Education was another contentious area. For children, the Butler Education Act of 1944 and the Northern Irish Education Act of 1947 established a new system of secondary schools divided into three “equally-regarded” categories – grammar schools, technical schools and modern schools – to which pupils were allocated based on their performance in the Eleven Plus examination. On paper, it made access to free (or need-subsidised) secondary education a right (in 1947 it was made mandatory to age 15) and sought to encourage social mobility based on an individual’s skills and intelligence rather than on class or wealth. In practice, the new system often stumbled, sullied by accusations of delayed implementation, unequal financial distribution, regional disparities and the surreptitious reinforcement of class biases.
Educational attempts directed at Britain’s adult population proved yet more divisive. The government advanced a two-pronged strategy. First came the pragmatic: everywhere, austerity and resultant social progress were justified ad nauseam. Posters, newspaper editorials and pamphlets rained down. Picture houses showed pre-feature instructional films on topics ranging from lice management, water-saving baths and treating chilblains to lengthier pieces on government policy. Pop Goes the Weasel, released by the Central Office of Information in 1948, features an affable park ranger explaining how high taxation is paying off massive war debts and sustaining social services; the “Charley” series featured a bobble-headed cartoon Everyman first navigating a move from the “dark satanic mills” into an idealised Garden City “new town”; elsewhere, Charley experiences the pleasures of illness and dotage under the new welfare systems.
But the wartime popularity of Penguin New Writing and its ilk suggested to some culture-makers a public eager not just for infantilising educational films but for an accessible, permanent bastion of intellectually stimulating entertainment. Technological advance played its part: Robert Reid wrote in 1942 that radio would be the “prime re-educative agency of the post-war world”. There was a general feeling that the horrors of war could be compensated for by a fresh start, one catalysed by uplifting (in the spiritual, moral and educational senses) broadcasting and by giving the masses easy access for the first time to the upper shelves of culture and philosophy. Asa Briggs quotes former BBC director John Reith’s vision of a culturally unifying radio service: “Broadcasting could enlarge horizons, both artistically and politically.”
This was a radical agenda. Though the BBC was mindful of the need to “give listeners what they wanted” in entertainment terms (and thus not lose their listeners to “down-market” continental stations), it also wanted to “elevate” the general listener’s “taste and intelligence”. Thus while the influential Third Programme (in altered form now Radio Three) was founded in 1946 to cater to the “highly intelligent minority”, it had grand aspirations as to whom that minority constituted. “The BBC must provide for all classes of listeners equally. This does not mean that it shall remain passive regarding the distribution of those classes. It cannot abandon the educative task it has carried on for 21 years to improve cultural and ethical standards,” director-general William Haley wrote in 1943. The Third Programme therefore commissioned programmes on jazz and serious classical music by rising stars like Benjamin Britten, drama by Beckett, Pinter, Orton and Dylan Thomas (notably Under Milk Wood, a Third Programme commission), readings by Philip Larkin, Kingsley Amis and David Jones and discussions with Isaiah Berlin, Bertrand Russell and Albert Camus.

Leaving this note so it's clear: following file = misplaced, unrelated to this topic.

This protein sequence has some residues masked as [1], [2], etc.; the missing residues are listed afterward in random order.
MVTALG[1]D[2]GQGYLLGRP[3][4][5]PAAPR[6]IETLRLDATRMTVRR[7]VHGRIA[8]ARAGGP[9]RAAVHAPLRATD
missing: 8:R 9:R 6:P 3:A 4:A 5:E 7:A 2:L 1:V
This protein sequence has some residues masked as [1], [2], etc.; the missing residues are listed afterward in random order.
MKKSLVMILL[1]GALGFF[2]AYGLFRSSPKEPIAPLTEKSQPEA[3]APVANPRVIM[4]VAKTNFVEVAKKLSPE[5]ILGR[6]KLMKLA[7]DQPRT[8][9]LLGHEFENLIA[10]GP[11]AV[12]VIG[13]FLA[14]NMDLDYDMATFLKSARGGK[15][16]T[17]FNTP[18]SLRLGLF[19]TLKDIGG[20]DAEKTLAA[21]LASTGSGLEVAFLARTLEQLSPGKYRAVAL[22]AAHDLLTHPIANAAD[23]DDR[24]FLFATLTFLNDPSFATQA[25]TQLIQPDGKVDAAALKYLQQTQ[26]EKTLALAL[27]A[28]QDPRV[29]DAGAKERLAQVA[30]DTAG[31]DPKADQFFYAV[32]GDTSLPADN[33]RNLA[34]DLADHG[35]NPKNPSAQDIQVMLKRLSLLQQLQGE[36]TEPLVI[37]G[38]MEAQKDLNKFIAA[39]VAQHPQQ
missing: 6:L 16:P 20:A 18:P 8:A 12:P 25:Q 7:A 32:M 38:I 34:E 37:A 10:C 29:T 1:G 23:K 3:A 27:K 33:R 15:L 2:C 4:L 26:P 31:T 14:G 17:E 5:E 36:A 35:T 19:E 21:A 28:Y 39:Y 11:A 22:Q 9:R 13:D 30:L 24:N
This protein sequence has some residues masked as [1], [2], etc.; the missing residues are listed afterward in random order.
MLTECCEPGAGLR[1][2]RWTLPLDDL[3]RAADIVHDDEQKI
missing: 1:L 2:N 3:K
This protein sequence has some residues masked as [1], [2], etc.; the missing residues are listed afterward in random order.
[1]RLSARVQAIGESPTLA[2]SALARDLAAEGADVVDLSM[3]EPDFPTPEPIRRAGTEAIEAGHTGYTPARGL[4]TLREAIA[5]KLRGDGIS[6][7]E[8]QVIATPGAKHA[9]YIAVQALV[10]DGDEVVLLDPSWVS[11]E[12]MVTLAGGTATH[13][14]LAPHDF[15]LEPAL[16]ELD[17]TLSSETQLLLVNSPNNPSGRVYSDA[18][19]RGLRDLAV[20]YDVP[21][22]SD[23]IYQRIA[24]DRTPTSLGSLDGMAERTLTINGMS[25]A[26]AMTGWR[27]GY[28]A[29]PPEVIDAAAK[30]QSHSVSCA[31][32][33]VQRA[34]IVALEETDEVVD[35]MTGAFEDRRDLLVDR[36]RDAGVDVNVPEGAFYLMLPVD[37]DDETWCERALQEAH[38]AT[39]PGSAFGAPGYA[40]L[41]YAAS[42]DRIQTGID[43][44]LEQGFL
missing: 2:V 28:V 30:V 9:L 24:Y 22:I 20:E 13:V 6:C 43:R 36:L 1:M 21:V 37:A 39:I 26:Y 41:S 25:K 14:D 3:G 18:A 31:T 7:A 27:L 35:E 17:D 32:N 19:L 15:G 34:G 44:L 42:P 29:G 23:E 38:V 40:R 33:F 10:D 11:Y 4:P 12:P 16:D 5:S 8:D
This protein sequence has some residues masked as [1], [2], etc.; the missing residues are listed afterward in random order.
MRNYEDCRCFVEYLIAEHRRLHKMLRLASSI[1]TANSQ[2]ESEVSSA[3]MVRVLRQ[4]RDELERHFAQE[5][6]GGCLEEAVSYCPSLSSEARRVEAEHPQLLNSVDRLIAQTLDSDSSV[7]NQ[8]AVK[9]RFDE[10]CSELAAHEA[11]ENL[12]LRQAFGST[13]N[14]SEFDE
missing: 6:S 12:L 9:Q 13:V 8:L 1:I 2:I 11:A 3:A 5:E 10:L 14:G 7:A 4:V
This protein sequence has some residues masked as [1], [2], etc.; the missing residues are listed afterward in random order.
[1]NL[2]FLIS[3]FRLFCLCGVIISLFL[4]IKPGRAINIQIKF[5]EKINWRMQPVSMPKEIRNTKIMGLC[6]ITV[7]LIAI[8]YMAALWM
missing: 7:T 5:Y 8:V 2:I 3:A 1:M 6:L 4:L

Some listeners responded positively: “I am employed in the common task of moulding in a dirty iron foundry yet I find many interesting topics in the ‘Third’. Many of my workmates who have never seen the inside of a university common room were introduced to the higher aspects of literature, music and philosophy, and so on … the Sunday newspapers can make no such claim.” Others resisted wearily yet vociferously: as noted by Briggs, one listener pleaded, “We want entertainment not instruction … Cannot a meeting of protest be called? I am afraid it would require a very large space. – A Sufferer.”
Certainly, against the backdrop of 45 per cent taxation and an imminent Cold War threat, the buoyancy of the Ealing Studios 1949 classic Passport to Pimlico seemed more in keeping with popular tastes than, say, a radio play by Beckett (not least because of Passport’s austerity-defying premise: a document is discovered in a bombsite declaring Pimlico to be historically owned by France and, as such, exempt from rationing). Accusations of hypocrisy were also levelled: to sacrifice the dog tracks and evening football matches while the rich hoarded sterling and something still powered the lights at the BBC seemed to some a bit too much. Moreover, as Richard Hoggart was to note in The Uses of Literacy and elsewhere, to assert a kind of “top-down” educational strategy was to condescend to, to ignore or to misinterpret myriad diverse and widespread grass-root self-improvement initiatives. There was also some worry that, although dismantling the most pernicious aspects of socio-economic and cultural inequality, an un-nuanced nationalised system of mandatory cultural “improvement” might destroy the complex social textures of what had come before.